In Search of Silver….

 

The exfoliating bark of this favorite Sycamore tree caught my eye along the way in search of silver...

The exfoliating bark of this favorite Sycamore tree caught my eye along the way in search of silver…

Jennifer issued her challenge for photos of silver a week ago tomorrow; yet I still hadn’t found any “silver” photos to craft a post.

It has been a topsy-turvy week; lots of travel, lots of drama.

 

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And very little time for the pleasant photo hunting we usually enjoy…

Begonia, "Sophie"

Begonia, “Sophie”

 

I was about to make do with the slim response of a shot of Begonia, “Sophie” with her silver marked leaves, but this morning was one where there was no time to post even this single photo.

 

Another crop of this B. "Sophie" photo.

Another crop of this B. “Sophie” photo.

 

And so after lunch, my partner suggested we take a bit of time to relax and head out on a drive.

Finally, an opportunity to search for “Silver.”

Granite shoring up the river's edge.  Do you see the spider's web?

Granite shoring up the river’s edge. Do you see the spider’s web?

 

Have you noticed that once you set your mind to search for something, it nearly always turns up?

We had just pulled over on the causeway between Sandy Bay and the James River when the beautiful Sycamore tree, Platanus occidentalis, caught me eye.

 

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Yes!  Silver bark!

 

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Not particularly metallic, perhaps, but a beautiful rich and shiny grey at the least.

I snapped a few photos, and as I worked around the tree, the glinting silver rocks shoring up the bank of the river caught my eye.

These huge chunks of granite certainly looked silvery in the early afternoon sun.

 

July 14, 2014 Jamestown Island 010

Perhaps it is another of my oddities, but I find stone astoundingly beautiful.

I enjoy the color, texture, form, and antiquity of rock.

Especially when rock is host to vines or small trees, it always catches my attention.

 

Cypress trees growing in Sandy Bay, beside Jamestown Island.

Cypress trees growing in Sandy Bay, beside Jamestown Island.

 

And then, looking across the water, the sculptural forms of ancient and wind polished Cypress trees shone in the sun.

Silvery?  What do you think?  Close enough?

 

July 14, 2014 Jamestown Island 035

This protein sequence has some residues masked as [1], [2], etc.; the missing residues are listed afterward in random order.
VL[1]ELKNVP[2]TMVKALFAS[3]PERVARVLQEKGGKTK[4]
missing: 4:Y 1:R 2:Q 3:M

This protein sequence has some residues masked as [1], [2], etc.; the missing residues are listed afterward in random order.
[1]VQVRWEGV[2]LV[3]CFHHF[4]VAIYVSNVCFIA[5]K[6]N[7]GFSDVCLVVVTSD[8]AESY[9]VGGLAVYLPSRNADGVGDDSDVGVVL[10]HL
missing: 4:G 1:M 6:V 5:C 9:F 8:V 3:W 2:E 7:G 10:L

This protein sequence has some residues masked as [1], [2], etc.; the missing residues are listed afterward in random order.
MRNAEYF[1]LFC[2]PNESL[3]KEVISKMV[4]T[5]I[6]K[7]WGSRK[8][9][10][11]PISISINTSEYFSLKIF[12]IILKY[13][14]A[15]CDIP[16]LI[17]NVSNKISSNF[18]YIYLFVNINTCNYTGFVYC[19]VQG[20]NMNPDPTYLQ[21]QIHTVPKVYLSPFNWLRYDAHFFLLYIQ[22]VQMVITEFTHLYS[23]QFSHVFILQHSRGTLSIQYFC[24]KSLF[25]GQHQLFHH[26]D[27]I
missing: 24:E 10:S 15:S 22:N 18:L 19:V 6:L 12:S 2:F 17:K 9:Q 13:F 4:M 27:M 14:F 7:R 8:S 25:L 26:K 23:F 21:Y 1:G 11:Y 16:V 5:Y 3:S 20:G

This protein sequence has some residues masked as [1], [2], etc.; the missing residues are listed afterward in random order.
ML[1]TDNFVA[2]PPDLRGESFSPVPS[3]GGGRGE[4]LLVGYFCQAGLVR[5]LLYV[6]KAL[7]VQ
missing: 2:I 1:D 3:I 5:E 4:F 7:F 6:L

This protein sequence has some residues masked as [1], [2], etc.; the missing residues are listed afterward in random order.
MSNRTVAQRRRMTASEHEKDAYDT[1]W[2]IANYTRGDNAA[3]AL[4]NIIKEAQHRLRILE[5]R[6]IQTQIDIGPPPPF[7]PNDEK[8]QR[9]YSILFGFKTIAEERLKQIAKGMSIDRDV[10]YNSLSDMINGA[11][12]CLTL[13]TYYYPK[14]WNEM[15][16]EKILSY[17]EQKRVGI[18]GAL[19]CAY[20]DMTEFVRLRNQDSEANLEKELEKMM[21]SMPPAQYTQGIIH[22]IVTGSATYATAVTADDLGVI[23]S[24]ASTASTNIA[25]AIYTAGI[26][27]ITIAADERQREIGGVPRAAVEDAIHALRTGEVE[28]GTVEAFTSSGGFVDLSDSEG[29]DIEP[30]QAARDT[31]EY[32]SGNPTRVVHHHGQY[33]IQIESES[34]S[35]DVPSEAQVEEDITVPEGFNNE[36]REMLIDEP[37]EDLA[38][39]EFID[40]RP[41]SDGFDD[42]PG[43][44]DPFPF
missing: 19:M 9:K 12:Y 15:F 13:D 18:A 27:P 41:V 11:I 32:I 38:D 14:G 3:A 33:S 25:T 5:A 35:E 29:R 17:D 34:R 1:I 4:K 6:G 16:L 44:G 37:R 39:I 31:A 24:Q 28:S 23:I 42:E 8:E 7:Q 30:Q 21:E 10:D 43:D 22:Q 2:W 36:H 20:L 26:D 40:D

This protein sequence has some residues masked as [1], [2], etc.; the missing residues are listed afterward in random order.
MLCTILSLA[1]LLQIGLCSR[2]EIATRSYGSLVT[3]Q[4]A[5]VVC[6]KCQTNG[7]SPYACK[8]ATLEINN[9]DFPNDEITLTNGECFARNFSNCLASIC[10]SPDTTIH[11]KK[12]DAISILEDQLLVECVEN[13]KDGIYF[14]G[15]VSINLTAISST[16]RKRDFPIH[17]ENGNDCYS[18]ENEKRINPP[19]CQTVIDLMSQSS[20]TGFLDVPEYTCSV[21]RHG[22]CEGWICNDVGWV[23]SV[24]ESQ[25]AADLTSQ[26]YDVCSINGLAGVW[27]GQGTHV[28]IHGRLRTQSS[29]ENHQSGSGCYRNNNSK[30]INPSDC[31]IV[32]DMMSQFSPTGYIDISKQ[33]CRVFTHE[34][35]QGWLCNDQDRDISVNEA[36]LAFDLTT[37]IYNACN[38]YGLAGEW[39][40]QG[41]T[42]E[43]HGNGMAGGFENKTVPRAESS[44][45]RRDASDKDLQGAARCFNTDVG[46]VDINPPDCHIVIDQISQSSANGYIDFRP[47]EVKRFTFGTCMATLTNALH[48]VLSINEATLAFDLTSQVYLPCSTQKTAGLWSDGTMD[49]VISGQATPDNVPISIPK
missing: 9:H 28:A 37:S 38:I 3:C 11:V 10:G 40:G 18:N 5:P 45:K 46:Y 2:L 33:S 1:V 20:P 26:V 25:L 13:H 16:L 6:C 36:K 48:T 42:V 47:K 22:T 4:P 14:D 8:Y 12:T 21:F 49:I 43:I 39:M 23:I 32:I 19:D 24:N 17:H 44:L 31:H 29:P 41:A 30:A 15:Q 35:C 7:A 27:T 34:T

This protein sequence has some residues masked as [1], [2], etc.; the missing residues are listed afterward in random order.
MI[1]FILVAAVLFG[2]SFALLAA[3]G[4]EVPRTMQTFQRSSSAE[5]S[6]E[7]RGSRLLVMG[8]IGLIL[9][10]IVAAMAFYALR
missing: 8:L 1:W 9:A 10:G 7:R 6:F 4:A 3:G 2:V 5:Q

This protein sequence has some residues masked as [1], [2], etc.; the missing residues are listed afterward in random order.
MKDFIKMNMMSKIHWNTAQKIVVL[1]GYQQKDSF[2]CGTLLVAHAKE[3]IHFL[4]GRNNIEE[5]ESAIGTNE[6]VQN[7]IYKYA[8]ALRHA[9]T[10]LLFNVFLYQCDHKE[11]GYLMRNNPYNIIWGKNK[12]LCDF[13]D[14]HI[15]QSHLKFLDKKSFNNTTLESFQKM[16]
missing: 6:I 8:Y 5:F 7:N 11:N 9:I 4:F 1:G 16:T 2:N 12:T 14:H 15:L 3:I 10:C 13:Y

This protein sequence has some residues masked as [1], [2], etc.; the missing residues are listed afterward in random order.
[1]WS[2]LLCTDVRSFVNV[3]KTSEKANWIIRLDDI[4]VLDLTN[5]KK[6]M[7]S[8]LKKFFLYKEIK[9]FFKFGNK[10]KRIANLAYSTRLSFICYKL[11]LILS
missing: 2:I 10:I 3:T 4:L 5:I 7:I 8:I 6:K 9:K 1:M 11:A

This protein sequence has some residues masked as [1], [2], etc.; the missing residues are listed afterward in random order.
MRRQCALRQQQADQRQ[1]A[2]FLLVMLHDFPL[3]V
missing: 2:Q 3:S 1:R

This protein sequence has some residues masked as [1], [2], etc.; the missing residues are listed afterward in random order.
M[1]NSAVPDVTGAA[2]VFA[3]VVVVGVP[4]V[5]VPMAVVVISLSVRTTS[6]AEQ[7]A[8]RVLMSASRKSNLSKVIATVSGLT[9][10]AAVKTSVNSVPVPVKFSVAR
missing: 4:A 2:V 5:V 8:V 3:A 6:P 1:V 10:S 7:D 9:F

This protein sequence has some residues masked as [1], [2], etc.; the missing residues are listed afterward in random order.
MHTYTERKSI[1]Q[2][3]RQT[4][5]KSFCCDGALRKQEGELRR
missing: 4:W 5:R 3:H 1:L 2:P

Not yet stumps, these trees were green cloaked a season or so ago.

I’ve never figured out what makes these beautiful and long-lived trees die so suddenly, standing among those still living.

A mystery, but a beautiful one.

Bathtime?

Bath time?

So much life and living in the world today!

Birds and dragonflies; finally some butterflies; flowers blooming; berries ripening; wind blowing grasses and leaves.

We had plenty of company on the park roads today, too.

This little dragonfly waited patiently on the curb at one of our stops.  I wondered why he was still there as we left.  Do you see his torn wing?  Such a beautiful creature, and larger than a hummingbird.

This little dragonfly waited patiently on the curb at one of our stops. I wondered why he was still there as we left. Do you see his torn wing? Such a beautiful creature, and as large as a hummingbird.

With a rising tide, the crabs and turtles living in the marshes  lurked out of sight.

The Eagles must have sought shelter in the shade,  too, because they weren’t to be seen on their nests and favorite perches.

But we know they are just waiting for the cool of evening to fish for their dinner.

 

July 14, 2014 Jamestown Island 046

We returned refreshed and relaxed.

And with a small cache of photos, now I can finally give you, “Silver.”

 

Photos by Woodland Gnome 2014

July 14, 2014 Jamestown Island 049

One Word Photo Challenge: Silver

 

 

About woodlandgnome

Lifelong teacher and gardener.

13 responses to “In Search of Silver….

  1. Huge Sycamore tree and beautiful. We don’t have many Sycamore trees around here but when you find one they are huge. 🙂

  2. Lovely images – I, too, am a fan of rock and stone. What stories they could tell, yes? Are you familiar with glacial erratics? We have lots of them here in New England and they always intrigue me.

    • Good morning, Eliza! No, I’m not familiar with glacial erratics. Can you enlighten me?

      • They are small to huge chunks of stone that were left behind by the last retreating glacier 10-15,000 years ago. They are scattered randomly all across New England. Small stones were removed by settlers and made into stonewalls. See my photo http://wp.me/s3O3z4-boundary Others too large to move were left. I love to come upon mossy behemoths while walking in the forest. They are silent testaments to time. This post has a pic of one of my favorites that I sit on in winter to catch a few rays of sunshine. http://wp.me/p3O3z4-di

        • What a gift in your landscape! We have chunks of rocks like that in areas of Virginia to our west, but nothing like that here at the coast. They remind me of the standing stones of Europe. If the rock has a high quartz content, as granite does, it has its own amplitude and channels the energy of the Earth. No wonder it amplifies the sun’s energy for that much needed winter charge! Beautiful photos, as always. Thank you for teaching me something interesting today 😉 WG

  3. I love the look of stone as well. Amazing that you found all this silver in nature- I often think of it only in man made structures. 🙂 Thanks for sharing.

  4. Beautiful representations of silver!

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